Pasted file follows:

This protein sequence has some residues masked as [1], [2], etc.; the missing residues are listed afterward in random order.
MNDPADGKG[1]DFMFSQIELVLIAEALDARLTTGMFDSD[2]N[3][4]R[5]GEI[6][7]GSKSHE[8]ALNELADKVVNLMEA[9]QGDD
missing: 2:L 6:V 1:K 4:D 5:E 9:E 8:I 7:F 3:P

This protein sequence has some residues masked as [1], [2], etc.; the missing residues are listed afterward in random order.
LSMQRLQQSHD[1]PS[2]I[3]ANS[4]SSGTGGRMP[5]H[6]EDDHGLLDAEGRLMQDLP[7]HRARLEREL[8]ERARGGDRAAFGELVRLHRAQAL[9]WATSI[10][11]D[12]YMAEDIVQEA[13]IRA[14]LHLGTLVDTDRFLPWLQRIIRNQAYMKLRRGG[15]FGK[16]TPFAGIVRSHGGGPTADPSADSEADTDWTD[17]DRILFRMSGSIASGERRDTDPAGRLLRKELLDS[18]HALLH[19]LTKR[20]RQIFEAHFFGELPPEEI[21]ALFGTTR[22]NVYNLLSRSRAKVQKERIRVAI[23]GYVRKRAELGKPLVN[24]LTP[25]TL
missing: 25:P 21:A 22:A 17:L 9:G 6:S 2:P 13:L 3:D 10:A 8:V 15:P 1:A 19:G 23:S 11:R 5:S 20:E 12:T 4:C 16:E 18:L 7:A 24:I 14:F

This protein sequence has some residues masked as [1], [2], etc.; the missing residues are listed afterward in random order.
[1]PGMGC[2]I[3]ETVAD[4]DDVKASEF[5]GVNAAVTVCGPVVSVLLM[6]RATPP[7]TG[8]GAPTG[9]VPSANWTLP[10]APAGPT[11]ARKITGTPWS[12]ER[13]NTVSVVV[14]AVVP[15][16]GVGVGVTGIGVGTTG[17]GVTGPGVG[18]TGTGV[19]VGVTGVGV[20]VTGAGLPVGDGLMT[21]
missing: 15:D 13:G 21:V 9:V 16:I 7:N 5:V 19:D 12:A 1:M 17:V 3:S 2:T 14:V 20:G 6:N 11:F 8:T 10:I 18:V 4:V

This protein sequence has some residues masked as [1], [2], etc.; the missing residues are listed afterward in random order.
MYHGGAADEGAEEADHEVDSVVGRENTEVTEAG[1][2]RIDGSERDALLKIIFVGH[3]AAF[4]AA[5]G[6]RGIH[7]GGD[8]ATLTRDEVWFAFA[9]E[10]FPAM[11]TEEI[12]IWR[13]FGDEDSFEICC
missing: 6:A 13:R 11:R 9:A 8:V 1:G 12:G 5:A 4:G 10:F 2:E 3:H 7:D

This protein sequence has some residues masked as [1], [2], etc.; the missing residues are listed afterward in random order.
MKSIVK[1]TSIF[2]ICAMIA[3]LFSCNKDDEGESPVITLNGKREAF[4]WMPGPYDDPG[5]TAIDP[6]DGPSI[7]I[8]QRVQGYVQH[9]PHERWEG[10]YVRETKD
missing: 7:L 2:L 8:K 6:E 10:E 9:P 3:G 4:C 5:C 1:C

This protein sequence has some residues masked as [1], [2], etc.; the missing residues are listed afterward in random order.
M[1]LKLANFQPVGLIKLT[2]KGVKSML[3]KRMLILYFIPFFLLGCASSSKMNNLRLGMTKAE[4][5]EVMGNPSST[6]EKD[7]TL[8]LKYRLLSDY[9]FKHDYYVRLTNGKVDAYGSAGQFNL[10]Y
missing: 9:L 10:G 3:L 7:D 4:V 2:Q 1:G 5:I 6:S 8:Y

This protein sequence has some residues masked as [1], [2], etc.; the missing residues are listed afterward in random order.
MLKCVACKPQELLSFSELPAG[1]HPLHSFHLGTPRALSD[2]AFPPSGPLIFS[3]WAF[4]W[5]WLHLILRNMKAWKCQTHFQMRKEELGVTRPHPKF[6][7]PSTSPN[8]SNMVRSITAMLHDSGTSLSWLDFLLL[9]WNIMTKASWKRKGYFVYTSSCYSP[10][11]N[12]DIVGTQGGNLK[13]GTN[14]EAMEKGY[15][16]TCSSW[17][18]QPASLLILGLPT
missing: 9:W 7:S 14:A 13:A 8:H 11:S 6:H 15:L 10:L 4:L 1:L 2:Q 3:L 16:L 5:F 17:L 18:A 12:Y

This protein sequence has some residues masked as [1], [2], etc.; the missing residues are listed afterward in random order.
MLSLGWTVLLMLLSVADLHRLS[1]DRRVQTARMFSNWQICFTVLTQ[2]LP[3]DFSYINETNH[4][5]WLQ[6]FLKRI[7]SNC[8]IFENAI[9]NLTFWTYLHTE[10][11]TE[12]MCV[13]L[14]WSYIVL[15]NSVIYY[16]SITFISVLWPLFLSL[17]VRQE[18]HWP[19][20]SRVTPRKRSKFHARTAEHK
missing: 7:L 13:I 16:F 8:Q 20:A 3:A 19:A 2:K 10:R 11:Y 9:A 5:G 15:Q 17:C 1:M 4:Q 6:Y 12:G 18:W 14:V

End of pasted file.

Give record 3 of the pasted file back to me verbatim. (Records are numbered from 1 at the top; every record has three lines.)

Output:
This protein sequence has some residues masked as [1], [2], etc.; the missing residues are listed afterward in random order.
[1]PGMGC[2]I[3]ETVAD[4]DDVKASEF[5]GVNAAVTVCGPVVSVLLM[6]RATPP[7]TG[8]GAPTG[9]VPSANWTLP[10]APAGPT[11]ARKITGTPWS[12]ER[13]NTVSVVV[14]AVVP[15][16]GVGVGVTGIGVGTTG[17]GVTGPGVG[18]TGTGV[19]VGVTGVGV[20]VTGAGLPVGDGLMT[21]
missing: 15:D 13:G 21:V 9:V 16:I 7:N 5:V 19:D 12:A 1:M 17:V 3:S 2:T 14:V 20:G 6:N 11:F 8:T 10:I 18:V 4:V